Treating persistent distress and anxiety in parents of children with cancer: An initial feasibility trial

Carrie Masia Warner, Kristy Ludwig, Corinne Sweeney, Clare Spillane, Laura Hogan, Julie Ryan, William Carroll

Research output: Contribution to journalArticlepeer-review

30 Scopus citations


Persistent anxiety is common among parents of children with cancer and may affect the family's well-being and adjustment. The goals of this pilot study are to determine the feasibility and potential efficacy of a brief cognitive-behavioral parent intervention aimed at reducing parental distress and anxiety related to their child's cancer diagnosis. Parents of children with cancer, least 1 month postdiagnosis, were screened at an outpatient oncology clinic, and those reporting elevated levels of distress were offered a 4-session cognitive-behavioral intervention based on a modified version of the Surviving Cancer Competently Intervention Program-Newly Diagnosed. Five parents reporting persistent distress received the intervention. Results revealed decreases in parents' distress, state anxiety, and depressive symptoms, well as in parents' feelings of burden associated with their children's cancer. This initial study suggests that identification of parents with prolonged heightened psychological distress is feasible and acceptable and that offering them a brief intervention within a pediatric oncology setting may be beneficial.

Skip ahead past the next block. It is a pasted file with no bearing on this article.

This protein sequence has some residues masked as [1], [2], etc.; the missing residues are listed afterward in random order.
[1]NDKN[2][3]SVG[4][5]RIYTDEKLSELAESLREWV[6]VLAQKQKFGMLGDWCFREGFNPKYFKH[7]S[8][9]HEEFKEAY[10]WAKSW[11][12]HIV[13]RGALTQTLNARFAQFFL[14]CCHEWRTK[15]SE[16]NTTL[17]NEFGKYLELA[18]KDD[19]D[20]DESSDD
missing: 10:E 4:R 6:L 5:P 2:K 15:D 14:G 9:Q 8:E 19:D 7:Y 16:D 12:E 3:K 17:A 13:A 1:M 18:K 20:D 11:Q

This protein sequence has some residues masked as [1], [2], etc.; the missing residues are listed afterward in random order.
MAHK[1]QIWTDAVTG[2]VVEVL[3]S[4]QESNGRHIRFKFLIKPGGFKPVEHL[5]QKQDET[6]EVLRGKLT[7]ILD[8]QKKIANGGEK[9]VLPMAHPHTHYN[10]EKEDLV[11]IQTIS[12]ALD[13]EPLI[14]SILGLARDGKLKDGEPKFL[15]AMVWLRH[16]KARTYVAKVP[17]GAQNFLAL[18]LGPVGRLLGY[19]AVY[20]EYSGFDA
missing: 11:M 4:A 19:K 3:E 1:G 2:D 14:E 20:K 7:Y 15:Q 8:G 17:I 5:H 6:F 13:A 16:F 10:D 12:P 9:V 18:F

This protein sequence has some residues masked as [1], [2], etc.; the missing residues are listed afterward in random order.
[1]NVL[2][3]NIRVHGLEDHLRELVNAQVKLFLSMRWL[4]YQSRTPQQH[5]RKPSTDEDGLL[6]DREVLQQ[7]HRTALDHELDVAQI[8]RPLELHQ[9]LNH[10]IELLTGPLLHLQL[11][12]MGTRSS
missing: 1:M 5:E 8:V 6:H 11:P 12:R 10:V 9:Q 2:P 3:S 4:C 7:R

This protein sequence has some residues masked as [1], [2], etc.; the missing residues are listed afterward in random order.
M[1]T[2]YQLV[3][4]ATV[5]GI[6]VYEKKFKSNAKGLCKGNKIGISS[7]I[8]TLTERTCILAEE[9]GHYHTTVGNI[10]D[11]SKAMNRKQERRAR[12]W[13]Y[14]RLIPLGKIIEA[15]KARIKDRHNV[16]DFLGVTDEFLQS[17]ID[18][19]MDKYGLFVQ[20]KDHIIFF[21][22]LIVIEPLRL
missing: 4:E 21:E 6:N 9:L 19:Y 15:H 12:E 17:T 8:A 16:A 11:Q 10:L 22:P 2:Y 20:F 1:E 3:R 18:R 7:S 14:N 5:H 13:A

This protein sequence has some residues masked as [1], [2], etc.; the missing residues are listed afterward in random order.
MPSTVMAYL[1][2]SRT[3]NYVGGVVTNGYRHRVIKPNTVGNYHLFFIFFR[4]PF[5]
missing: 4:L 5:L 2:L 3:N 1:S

Original languageEnglish
Pages (from-to)224-230
Number of pages7
JournalJournal of Pediatric Oncology Nursing
Issue number3
StatePublished - May 2011


  • anxiety
  • distress
  • intervention
  • parents
  • pediatric cancer


Dive into the research topics of 'Treating persistent distress and anxiety in parents of children with cancer: An initial feasibility trial'. Together they form a unique fingerprint.

Cite this